Court orders Eskom to pay Koko’s legal fees
The Labour Court sitting in Johannesburg has ordered power utility Eskom to pay former head of generation Matshela Koko's legal fees.
On January 26‚ Koko filed for an urgent interdict in the Labour Court after Eskom's new board gave him an ultimatum to resign within 24 hours or be fired.
Koko said he believed he still had a crucial role to play at Eskom.
"It is hereby declared that the ultimatum issued by Mr Phakamani Hadebe requiring the applicant to resign by Friday 26 January 2018‚ failing which his employment shall terminate by 10am‚ is unlawful. The respondent [is] to pay costs which include costs of January 26 2018 and the employment of two counsel‚" said Labour Court judge Graham Moshoana on Thursday.
Koko‚ 49‚ said he wanted to prove to Eskom that they couldn't do as they pleased as they failed to follow labour practices when firing employees for misconduct.
This follows the state-owned entity attempting to fire Koko last month‚ based on a directive from newly elected President Cyril Ramaphosa without first giving him an opportunity to state his case. Moshoana said this move was unlawful.
"The actions of the respondent on January 25 2018 of intending to terminate the employment of the applicant in breach of his employment contract are unlawful and ought to be declared as such‚" Moshoana said.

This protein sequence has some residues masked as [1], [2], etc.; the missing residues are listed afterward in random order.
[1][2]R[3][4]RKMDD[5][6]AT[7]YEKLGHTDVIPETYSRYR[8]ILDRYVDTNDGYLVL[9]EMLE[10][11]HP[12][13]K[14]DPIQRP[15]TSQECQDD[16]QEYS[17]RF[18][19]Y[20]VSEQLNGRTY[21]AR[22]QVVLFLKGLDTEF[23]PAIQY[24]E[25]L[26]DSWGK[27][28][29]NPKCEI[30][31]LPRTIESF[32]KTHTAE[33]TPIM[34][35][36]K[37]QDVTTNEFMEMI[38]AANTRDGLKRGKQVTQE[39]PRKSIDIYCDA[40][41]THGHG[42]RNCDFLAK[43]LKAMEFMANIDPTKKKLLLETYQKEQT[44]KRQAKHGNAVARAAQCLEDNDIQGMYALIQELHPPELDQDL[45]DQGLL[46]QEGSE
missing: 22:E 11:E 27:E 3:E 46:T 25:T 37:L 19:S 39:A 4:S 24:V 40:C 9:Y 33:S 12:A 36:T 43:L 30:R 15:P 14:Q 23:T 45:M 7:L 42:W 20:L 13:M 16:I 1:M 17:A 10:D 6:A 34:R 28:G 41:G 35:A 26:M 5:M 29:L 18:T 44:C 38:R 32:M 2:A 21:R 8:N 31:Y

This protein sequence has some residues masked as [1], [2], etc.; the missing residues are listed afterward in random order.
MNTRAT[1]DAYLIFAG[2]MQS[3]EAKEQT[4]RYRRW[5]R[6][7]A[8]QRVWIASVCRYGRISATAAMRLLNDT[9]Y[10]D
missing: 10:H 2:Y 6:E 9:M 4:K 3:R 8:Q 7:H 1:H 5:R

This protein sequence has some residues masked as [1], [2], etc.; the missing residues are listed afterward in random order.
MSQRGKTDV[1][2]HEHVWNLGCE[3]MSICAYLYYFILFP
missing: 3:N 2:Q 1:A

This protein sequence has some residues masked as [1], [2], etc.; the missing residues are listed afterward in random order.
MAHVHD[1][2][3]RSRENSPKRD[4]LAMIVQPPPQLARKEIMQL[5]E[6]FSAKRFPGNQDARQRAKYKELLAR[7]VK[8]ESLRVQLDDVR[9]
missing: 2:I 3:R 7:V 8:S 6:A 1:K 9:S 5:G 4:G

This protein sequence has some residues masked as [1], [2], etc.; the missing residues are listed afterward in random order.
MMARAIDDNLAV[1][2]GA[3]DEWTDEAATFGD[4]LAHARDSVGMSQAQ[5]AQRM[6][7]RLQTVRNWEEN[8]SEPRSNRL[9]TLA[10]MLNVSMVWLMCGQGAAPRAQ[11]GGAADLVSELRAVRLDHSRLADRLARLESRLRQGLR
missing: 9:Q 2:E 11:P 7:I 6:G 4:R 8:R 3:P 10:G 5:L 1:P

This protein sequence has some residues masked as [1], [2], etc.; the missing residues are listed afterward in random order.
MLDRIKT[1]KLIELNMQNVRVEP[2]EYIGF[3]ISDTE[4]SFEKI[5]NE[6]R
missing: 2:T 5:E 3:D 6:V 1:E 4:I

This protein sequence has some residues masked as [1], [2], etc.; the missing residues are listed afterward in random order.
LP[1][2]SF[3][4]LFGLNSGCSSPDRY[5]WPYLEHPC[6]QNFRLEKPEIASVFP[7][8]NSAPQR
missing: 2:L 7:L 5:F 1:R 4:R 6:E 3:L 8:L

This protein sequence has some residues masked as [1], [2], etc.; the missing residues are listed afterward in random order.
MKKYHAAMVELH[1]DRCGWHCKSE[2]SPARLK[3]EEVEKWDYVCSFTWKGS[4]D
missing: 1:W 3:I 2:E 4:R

Koko however resigned last week on the day of his new disciplinary hearing‚ citing strain on his family as the reason and stating that it was not an admission of guilt.
Contacted for comment‚ Koko said: "Three of my [former] employees at Eskom were dismissed without a hearing. They were called in and they were told‚ 'tomorrow you resign and you go because we have an instruction from government that says you must go'. That is unmitigated misuse of power by a democratically elected officials and I went to the labour court to stop the unmitigated abuse of power by public officials."
He said that he was not bothered if Eskom was under the impression that there was a prima facie case for him to answer or not. The power utility had no right to direct him to resign or dismiss him without following proper labour laws.
Koko‚ who was accused of awarding contracts of around R1-billion to a company linked to his stepdaughter Koketso Choma but was cleared of all charges after going through an internal disciplinary hearing‚ said thousands of employees should make use of the democracy that was fought for in order to fight unfair dismissals whether in or outside of the employment of parastatals.
Eskom said they were aware of the judgment handed down on Thursday and would wait for Koko to send them an invoice stating how much the power utility should pay.
"The issue of costs will be determined once Mr Koko sends his costs for taxation in the ordinary course. Any such costs which are due by Eskom could be offset against the costs order granted in favour of Eskom in the urgent interdict Eskom was successful in against Mr Koko on February 4 2018 in the High Court‚" Eskom told TimesLIVE.
Koko's lawyer Asger Gani was unavailable for comment at the time of publication of this story.